Tuesday, 17 November 2015

Stop Drinking and Grow Up

All you need is faith, trust, and a little bit of pixie dust.
Peter Pan

About once a week the terrier and I go for a romp around Kensington Gardens. We always stop at the little statue of Peter Pan.

The Boy Who Never Grew Up is sounding a horn, surrounded by a host of fairies, rabbits, mice, squirrels and other animals. His metal is tarnished, but some patches glint in the sunshine where the base bronze shines through, rubbed clean by thousands of children's plump fingers as they fondly fondle a fairy, or stroke the head of a snail.

Psychologists say that drinkers stop growing up at the point when the drink starts taking over. That would make me around twenty-eight years old. Which figures. That's about the age I've felt for the last (nearly) twenty years.

As I walked past Peter Pan yesterday, I thought about my children and what the difference is between them and a 'grown up.'

Children, I concluded, are always the centre of their own world. They find it difficult to see things from the perspective of others. They are natural drama queens - they overreact to emotions like excitement, boredom and jealousy.

Children often don't look ahead too far, or see the consequences of their actions; they're all about what they want right now, and damn the consequences. And they rely on someone else to deal with any major problems - like fear, uncertainty or unfairness.

Does that sound familiar? Wasn't that all of us? Trapped by the vino in an increasingly claustrophobic Never Never Land?

When we stop drinking, we kick start the process of growing up, and that comes with major growing pains. We have to learn to deal with our emotions without help, to think of others. To deal with the consequences of our actions, past and present.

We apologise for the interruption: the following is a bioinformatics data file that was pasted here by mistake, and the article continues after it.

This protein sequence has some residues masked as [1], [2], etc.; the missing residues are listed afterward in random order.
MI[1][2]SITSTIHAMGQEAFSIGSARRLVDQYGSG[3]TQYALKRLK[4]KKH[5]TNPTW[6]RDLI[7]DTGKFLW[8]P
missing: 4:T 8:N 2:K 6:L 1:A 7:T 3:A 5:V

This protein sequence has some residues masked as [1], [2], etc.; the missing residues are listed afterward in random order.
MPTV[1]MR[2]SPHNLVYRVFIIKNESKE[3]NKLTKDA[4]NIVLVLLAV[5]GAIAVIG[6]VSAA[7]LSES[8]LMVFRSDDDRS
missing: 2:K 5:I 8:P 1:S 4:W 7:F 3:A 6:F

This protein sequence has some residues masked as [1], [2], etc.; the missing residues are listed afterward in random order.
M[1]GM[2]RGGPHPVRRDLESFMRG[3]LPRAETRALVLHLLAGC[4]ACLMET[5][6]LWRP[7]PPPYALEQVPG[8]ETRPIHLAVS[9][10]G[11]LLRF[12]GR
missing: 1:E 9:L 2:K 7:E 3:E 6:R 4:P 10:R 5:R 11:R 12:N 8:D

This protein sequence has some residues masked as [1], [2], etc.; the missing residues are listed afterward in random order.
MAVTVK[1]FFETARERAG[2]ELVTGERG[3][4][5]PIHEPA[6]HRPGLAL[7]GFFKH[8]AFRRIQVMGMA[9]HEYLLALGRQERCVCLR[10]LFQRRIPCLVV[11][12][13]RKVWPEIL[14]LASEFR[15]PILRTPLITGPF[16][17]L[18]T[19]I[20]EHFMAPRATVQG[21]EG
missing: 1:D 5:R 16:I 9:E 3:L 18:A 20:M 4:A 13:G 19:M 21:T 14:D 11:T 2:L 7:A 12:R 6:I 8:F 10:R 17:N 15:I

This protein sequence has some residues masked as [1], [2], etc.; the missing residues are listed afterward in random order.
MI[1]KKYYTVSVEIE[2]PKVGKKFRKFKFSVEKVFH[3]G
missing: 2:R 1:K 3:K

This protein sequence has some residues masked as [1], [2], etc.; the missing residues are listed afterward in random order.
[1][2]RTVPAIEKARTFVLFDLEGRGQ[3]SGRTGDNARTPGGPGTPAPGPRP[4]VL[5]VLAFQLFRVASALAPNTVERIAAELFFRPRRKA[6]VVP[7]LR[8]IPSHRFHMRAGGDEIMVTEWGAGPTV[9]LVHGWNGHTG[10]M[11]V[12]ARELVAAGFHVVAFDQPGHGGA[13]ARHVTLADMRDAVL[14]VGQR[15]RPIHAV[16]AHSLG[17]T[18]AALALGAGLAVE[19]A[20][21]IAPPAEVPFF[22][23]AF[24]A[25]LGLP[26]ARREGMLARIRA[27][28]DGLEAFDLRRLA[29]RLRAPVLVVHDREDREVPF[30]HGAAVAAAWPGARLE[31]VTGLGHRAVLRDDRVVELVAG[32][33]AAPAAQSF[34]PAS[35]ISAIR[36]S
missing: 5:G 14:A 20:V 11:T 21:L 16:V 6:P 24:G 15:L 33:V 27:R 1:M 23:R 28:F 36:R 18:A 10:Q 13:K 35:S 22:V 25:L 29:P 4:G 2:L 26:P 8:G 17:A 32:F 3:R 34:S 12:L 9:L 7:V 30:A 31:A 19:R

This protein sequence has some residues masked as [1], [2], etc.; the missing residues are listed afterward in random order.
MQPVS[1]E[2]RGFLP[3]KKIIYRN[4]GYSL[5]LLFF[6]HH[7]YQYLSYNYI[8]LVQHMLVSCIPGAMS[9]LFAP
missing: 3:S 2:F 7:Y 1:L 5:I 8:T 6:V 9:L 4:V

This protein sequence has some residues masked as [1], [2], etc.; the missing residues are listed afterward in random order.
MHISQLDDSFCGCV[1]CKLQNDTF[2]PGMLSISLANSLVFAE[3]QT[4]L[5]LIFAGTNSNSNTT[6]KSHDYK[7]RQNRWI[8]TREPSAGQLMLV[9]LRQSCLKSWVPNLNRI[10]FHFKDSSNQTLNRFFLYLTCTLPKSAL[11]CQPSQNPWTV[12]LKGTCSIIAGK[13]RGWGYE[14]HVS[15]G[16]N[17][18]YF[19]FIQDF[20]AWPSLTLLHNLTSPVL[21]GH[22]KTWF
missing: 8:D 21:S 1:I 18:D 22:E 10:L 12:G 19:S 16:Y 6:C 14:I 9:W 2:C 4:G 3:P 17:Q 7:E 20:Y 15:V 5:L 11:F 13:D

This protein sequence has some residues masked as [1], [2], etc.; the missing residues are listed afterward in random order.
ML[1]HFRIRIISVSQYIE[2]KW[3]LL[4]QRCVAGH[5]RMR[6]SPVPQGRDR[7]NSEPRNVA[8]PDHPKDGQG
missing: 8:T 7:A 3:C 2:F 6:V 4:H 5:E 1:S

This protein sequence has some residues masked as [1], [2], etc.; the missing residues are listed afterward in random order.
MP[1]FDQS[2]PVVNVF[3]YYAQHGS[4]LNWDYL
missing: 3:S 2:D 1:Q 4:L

I've grown up ten years in the last four weeks. I've had to face my own mortality, and accept it while putting my family first. Sober. And that lesson will stand me in good stead whatever the future holds. I feel, for the first time ever, like a bona fide Grown Up.

But there are magical things about childhood too. That sense of possibility and wonder. The certainty that everything can be solved by love and a kiss. The belief that good things happen to good people.

And those things we have to hang on to. Because, as Tinkerbell reminds us, whenever you stop believing in magic a fairy dies. And you do not want that on your conscience....

Peter says to Wendy "I taught you to fight and fly. What more could there be?" And we, my friends, have learned to fight and to fly.

If you're still struggling, and are looking for some direction then just remember:

Second star to the right, and straight on 'til morning.

Love SM


  1. As always, an Excellent analogy. X

  2. Thank You. This is a great way to start my day.

  3. Beautiful. Remembering to put myself first, for other, not at the expense of others, is a lesson I have learned in sobriety.
    I hope you are healing well.

  4. Beautiful SM. Lovely words, wonderfully written as ever. Xxx

  5. Wow - this is awesome. I love Peter Pan (I've got a framed movie poster in the house I used my daughter as the reason to have it - but it's really for me). This line rang especially true: "Psychologists say that drinkers stop growing up at the point when the drink starts taking over." For you 28 - for me around 35. There's been some growth, but not enough. Thanks again for your thoughtful post and wonderful example.

    Eeyore (yet another name from childhood)

    1. My nickname at school was Pooh, Eeyore! The bear of very little brain ;-)